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Environmental drivers of plant distributions at global and regional scales: occurrence data with associated environmental variables of plant families/genera/species

Citation

Huang, Erhan; Yu, Shixiao; Chen, Yuxin (2021), Environmental drivers of plant distributions at global and regional scales: occurrence data with associated environmental variables of plant families/genera/species, Dryad, Dataset, https://doi.org/10.5061/dryad.x3ffbg7gn

Abstract

How environmental factors drive plant distribution across globe is one of the most fundamental questions in ecology. Plant distributions may be shaped by various environmental factors, such as climate, topography and edaphic factors. Nevertheless, it is not clear about the relative importance of different environmental factors in driving plant distribution across spatial scales and among plant groups. This study aimed to disentangle how plant–environment relationships vary with latitude and among plant taxa including angiosperms, gymnosperms, pteridophytes and bryophytes.

Location: Global

Main taxa: Plants

Results: Our analyses revealed the primacy of climatic variability (temperature seasonality and isothermality) on plant distribution at the global scale. The relative contribution of temperature seasonality and isothermality peaked in tropical areas, whereas solar radiation and annual mean temperature had stronger influence at high-latitude areas. We also found wide-range plant groups tend to occur at area with higher temperature variability (isothermality and temperature seasonality) and flatter terrain (low slope). Climate extremes (low temperature and low solar radiation) determined plant distribution range and limits across latitude. Soil and topography had diverse thought less important effects (related to climate) on broad-scale plant distribution patterns.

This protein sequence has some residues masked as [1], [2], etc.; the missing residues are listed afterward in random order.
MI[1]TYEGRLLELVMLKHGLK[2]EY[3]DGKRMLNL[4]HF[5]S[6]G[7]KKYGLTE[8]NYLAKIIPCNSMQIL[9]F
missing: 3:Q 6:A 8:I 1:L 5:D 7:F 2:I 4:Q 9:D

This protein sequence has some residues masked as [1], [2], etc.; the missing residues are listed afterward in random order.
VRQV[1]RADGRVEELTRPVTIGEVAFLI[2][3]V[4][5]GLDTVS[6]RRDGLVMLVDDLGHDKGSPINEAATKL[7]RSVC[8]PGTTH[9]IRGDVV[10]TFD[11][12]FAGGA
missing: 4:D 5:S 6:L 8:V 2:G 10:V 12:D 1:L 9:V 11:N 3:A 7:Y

Main Conclusions: Our study highlights the significance of climate variability for global plant distributions and climate extremes at higher latitude areas. Environmental effects of plant distributions vary across latitude. The findings imply that our understandings on environmental factors affecting plant distributions rely on the geographical scales that we focus on, suggesting that different geographcial and local ecological processes should be integrated to explain multi-scale distribution patterns.

Methods

We collected global distribution occurrence data of plant groups (625 families, 6,221 genera, and 54,101 species) from GBIF database. We used random forest to quantify the relative importance of 15 environmental factors (including climate, soil and topography) on plant distributions at global and regional scales (divided into different latitude zones). We also used phylogenetic general least square (PGLS) models to investigate the relationship between environmental variables and geographical range size, latitudinal range and limits of plants at the global scale.